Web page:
Submitted by Charles Knighton
The storm brewing over the latest edition of psychiatry’s so-called bible is not merely a matter for “eggheads”. The Diagnostic and Statistical Manual of Mental Disorders, or DSM 5 in shorthand, holds vast sway over human lives. It separates the sick from the well. It determines what kind of drugs and other treatment millions of people receive—and whether insurance and government aid programs will support those treatments. Yet the latest DSM in 19 years has arrived amid spreading doubts about whether the manual’s vast authority is merited.
Psychiatry’s great problem has been that science has been unable to identify the biochemical causes of mental disorders, leaving the American Psychiatric Association (APA)—which produces the DSM and profits greatly from its sales—free to codify disorders based merely on clusters of symptoms, all the while persuading themselves that they are proceeding scientifically on a project that is instead built on fictions, seemingly assembled primarily to justify the prescribing of tablets of dubious value.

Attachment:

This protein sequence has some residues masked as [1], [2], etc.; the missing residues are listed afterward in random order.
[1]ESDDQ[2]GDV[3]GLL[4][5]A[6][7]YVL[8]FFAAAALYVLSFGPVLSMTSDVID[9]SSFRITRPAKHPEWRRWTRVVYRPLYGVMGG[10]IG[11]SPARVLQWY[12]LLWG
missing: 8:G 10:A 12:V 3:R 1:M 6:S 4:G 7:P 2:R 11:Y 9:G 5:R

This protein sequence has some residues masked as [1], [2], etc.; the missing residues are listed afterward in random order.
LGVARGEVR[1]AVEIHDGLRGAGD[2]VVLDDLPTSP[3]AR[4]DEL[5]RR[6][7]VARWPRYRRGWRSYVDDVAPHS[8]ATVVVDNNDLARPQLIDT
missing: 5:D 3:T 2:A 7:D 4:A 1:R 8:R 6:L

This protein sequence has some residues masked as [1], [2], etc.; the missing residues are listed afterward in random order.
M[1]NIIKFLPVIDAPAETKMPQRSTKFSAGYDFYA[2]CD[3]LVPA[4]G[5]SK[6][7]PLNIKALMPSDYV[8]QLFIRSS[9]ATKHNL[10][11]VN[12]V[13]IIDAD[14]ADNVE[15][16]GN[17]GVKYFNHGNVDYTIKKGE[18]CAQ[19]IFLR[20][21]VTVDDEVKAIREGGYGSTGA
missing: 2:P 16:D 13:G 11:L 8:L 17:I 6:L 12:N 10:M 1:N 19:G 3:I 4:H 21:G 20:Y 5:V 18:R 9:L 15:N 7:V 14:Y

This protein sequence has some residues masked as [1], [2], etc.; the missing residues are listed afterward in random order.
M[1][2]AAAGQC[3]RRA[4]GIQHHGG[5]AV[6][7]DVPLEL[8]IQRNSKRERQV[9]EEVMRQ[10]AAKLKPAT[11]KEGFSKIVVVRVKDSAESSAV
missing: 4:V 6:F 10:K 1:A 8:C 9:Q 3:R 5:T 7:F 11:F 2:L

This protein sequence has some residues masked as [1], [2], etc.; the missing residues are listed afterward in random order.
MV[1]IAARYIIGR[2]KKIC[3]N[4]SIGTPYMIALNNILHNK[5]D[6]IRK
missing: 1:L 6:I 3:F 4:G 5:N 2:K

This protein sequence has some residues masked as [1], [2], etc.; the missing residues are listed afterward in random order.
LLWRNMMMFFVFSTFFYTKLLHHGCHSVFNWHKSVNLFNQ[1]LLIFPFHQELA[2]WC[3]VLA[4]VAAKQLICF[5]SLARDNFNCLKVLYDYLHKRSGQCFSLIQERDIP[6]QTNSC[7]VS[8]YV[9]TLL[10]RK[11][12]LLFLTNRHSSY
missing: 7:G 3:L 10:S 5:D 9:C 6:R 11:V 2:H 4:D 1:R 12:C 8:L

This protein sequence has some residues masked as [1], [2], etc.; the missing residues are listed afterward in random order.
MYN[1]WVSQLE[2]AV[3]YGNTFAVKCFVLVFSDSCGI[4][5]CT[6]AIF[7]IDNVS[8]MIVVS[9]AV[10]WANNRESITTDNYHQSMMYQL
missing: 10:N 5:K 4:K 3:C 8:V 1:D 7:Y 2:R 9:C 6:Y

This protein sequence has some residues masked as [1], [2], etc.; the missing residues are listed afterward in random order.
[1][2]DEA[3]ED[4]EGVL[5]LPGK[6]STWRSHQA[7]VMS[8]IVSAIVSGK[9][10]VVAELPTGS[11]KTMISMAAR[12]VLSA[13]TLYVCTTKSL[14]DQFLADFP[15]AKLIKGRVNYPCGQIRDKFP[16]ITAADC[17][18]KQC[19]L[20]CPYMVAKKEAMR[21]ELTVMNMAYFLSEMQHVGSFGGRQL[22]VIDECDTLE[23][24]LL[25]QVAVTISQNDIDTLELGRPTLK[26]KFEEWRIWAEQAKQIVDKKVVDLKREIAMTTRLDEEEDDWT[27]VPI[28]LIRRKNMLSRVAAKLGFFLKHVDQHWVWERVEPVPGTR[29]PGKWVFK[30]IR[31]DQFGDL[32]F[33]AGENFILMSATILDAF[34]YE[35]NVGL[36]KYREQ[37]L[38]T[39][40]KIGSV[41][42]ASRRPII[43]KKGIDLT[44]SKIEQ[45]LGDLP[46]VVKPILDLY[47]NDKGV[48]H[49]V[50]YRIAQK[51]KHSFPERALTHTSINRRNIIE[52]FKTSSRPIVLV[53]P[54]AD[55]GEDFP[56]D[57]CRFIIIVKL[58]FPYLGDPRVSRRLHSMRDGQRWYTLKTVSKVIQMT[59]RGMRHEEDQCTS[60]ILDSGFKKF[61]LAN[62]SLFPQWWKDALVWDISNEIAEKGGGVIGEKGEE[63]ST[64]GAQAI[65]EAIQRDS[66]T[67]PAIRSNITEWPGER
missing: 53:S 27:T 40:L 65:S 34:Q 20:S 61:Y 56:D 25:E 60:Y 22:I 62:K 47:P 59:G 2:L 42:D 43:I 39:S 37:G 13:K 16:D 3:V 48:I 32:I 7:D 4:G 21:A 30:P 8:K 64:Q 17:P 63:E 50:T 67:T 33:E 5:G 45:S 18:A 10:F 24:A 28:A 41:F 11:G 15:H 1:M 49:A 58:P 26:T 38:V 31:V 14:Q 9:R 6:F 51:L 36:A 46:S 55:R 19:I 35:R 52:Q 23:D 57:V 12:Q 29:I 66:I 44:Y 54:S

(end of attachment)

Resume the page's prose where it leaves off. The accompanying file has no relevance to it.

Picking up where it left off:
We are all, to some extent, crazy. If you come to know any human being well enough, you eventually gain access to the basement where the traumas and wounds and deprivations are stored; rummage in there for a while, and you begin to understand the neuroses and fixations that shape his or her personality. The successful, reasonably happy people I’ve known are nuts in a way that works for them. Those who struggle and suffer fail to sublimate their preoccupations to some meaningful use.
About 50 percent of the population, the APA admits, will have one of its listed disorders at some point in their lives. Shy, like Emily Dickinson? You have “avoidant personality disorder”. Obsessed with abstractions and numbers? You have “autistic spectrum disorder,” like Isaac Newton. Suffer from “narcissistic personality disorder,” with some hyper-sexuality thrown in? You must be a politician. To be skeptical of these neat categories isn’t to deny that minds get broken, stuck, or lost, and need help finding their way out of misery. But psychotherapy, despite all the obscurantist jargon its adherents prefer, remains an art, not a science; there really is no bright line between nuts and not. If you’re an old lady who lives amid piles of newspapers and personal treasures, you have “hoarding disorder”. If you’re a CEO who exploits sweatshop labor to pile up countless billions, you’re on the cover of Forbes.
For those who are interested, and all should be, I recommend “The Book of Woe: The DSM and the Unmaking of Psychiatry” by Gary Greenberg.